The Cache County Council will consider a resolution opposing the controversial nomination of Tracy Stone-Manning to serve as director of the federal Bureau of Land Management during a session session on Tuesday (Image courtesy of the National Wildlife Federation).

CACHE COUNTY – In an unusual foray into national politics, the Cache County Council will consider a resolution opposing President Joe Biden’s nominee to head the Bureau of Land Management during a special session slated for Tuesday evening.

Resolution 2021-17 accuses controversial nominee Tracy Stone-Manning of having long-standing ties to radical eco-terrorist groups and urges U.S. senators to reject her nomination.

Cache County Council Chair Gina Worthen explains that the text of Resolution 2021-17 was drafted by members of the Utah State Association of County Councils and Commissions (USACCC).

The Public Lands Committee of the Utah Association of Counties is now urging the leaders of every county in the state to pass similar resolutions and forward them to Utah’s Republican senators Mike Lee and Mitt Romney.

Stone-Manning is currently employed as a conservation policy advisor at the National Wildlife Federation, a non-profit environmental group. Her professional experience includes serving as a staff member on conservation issues for Sen. Jon Tester (D-MT) and Montana Gov. Steve Bullock, also a Democrat.

Stone-Manning’s supporters in Congress highlight her track record of negotiating compromises between environmentalists, agricultural interests and the energy industry.

Her mostly Republican critics argue that Stone-Manning’s radical associations will naturally make her biased against commercial development of public lands.

The stakes in the looming confirmation battle in the Senate Energy and Natural Resources Committee are high.

In the U.S. Department of the Interior, the Bureau of Land Management oversees commercial use of nearly 250 million acres of public land, including grazing, logging and drilling operations. The BLM also controls mineral rights on 700 million acres, balancing the interests of the fossil fuel industry against those of outdoor recreationists and environmentalists.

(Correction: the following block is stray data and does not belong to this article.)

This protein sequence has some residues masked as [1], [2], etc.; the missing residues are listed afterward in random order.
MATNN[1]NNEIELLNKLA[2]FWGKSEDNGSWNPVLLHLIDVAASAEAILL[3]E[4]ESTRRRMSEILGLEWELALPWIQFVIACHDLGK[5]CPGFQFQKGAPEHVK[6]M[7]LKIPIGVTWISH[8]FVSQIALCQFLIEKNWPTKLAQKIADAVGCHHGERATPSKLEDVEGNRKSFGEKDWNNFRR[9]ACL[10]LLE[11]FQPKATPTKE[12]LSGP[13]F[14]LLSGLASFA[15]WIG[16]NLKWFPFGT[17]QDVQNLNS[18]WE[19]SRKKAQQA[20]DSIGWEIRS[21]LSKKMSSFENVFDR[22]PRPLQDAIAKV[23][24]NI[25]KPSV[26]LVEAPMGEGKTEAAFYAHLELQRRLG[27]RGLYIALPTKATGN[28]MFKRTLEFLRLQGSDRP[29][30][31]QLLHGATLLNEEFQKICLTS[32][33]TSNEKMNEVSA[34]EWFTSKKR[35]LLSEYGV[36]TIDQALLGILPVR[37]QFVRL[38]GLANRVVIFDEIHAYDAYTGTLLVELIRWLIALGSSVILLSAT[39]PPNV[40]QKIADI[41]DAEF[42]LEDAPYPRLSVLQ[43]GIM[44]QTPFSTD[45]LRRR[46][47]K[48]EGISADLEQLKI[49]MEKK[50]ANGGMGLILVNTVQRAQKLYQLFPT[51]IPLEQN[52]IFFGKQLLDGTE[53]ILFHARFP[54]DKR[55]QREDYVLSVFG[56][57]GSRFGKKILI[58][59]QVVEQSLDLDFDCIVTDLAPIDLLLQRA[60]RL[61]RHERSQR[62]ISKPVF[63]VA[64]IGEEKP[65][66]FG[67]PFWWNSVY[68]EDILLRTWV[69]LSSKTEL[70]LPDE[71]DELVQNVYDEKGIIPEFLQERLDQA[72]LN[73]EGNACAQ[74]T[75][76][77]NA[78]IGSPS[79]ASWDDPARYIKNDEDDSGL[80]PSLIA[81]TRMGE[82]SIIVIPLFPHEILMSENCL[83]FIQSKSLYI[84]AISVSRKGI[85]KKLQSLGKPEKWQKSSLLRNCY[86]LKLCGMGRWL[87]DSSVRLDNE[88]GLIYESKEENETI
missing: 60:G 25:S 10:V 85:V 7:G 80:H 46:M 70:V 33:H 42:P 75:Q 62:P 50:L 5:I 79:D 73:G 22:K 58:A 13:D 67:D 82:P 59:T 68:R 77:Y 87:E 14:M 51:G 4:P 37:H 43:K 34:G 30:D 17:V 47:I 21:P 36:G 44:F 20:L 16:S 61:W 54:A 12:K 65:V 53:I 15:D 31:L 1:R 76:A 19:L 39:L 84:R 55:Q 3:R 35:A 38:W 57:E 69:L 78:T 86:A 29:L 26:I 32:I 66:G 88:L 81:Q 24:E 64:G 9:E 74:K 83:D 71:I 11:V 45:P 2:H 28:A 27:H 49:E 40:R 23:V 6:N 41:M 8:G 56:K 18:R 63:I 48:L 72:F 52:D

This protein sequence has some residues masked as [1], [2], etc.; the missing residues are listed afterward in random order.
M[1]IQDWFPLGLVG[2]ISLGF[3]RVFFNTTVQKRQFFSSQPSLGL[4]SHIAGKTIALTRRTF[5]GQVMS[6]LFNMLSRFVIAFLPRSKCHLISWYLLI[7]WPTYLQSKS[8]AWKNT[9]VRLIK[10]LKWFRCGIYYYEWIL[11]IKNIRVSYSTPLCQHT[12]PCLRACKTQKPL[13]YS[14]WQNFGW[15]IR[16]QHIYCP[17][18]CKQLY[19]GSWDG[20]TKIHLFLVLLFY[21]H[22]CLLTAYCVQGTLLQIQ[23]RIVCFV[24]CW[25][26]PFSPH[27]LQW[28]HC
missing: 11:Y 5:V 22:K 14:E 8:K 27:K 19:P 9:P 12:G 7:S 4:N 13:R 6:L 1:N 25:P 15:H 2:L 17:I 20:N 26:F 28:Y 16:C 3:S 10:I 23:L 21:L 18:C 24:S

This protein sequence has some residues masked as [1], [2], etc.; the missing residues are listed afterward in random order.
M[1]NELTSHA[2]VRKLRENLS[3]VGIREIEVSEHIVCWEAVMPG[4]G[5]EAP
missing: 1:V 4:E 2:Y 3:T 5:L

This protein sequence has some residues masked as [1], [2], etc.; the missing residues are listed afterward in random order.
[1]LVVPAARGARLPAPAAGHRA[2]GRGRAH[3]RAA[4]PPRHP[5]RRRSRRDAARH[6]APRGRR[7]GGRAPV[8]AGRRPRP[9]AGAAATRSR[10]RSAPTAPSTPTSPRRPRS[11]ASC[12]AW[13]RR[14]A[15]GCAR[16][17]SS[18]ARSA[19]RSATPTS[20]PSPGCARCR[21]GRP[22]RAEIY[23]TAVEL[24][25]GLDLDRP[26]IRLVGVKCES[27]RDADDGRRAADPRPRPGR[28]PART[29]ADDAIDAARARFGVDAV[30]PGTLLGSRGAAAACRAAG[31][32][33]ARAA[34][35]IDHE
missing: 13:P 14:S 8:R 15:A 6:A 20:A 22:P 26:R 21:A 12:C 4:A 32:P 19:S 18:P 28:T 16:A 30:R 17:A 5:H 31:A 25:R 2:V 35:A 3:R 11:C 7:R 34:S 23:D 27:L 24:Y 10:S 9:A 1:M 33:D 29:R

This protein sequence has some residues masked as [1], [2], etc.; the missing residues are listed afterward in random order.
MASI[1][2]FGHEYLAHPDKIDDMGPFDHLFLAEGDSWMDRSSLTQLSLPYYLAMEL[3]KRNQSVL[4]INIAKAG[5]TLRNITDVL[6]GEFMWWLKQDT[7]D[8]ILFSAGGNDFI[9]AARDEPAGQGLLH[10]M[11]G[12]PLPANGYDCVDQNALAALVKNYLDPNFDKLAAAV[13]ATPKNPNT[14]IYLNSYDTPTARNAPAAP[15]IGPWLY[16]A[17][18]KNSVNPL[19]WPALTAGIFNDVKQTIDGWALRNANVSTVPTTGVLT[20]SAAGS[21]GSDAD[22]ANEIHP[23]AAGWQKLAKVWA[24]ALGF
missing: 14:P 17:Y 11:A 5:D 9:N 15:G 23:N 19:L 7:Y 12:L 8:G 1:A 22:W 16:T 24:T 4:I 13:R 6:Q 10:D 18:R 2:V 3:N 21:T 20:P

Biden’s announced goal of phasing out oil and gas drilling on federal land has also made the BLM an ideological battleground between liberals and conservatives. That plan is being opposed in court by the GOP attorneys general from 15 states.

The text of the USACCC resolution lists several reasons why Stone-Manning should be considered unfit to serve as BLM director.

The resolution charges that Stone-Manning’s association with radical environmental groups like Earth First dates back four decades. It also alleges that she was granted immunity from prosecution in 1989 for testifying against her co-conspirators in a tree-spiking plot to sabotage logging operations in Idaho and lied during recent confirmation testimony that she had never been the subject of a federal investigation.

In late June, Robert Abbey, the former BLM director during the Obama administration, weighed in on Stone-Manning’s controversial nomination.

“If Stone-Manning participated in any aspect of planning, implementation or covering-up the spiking of trees,” he said, “then she should not be confirmed.”

The resolution also charges that Stone-Manning is on-record as opposing livestock grazing on public land; urging that human dwellings be abandoned to wildfires; and advocating for two-child-only population controls to protect the environment.

“Rejection of Tracy Stone-Manning nomination is necessary to preserve the faith and trust the BLM must have with state and county leaders as well as Americans in general,” the resolution concludes.

“Protecting public lands management from the blight of eco-terrorism, criminal conduct and the specter of China-style population control are at risk if the Senate does not reject the nomination of Tracy Stone-Manning.”

The Senate Energy and Natural Resources Committee is scheduled to vote on Stone-Manning’s nomination in early August with a vote in the full Senate likely to follow.

The Cache County Council’s special meeting on Tuesday was originally scheduled to interview candidates for appointment to the elected post of county attorney, but Worthen said she added the USACCC resolution to that meeting’s agenda because “time is of the essence” for its consideration.

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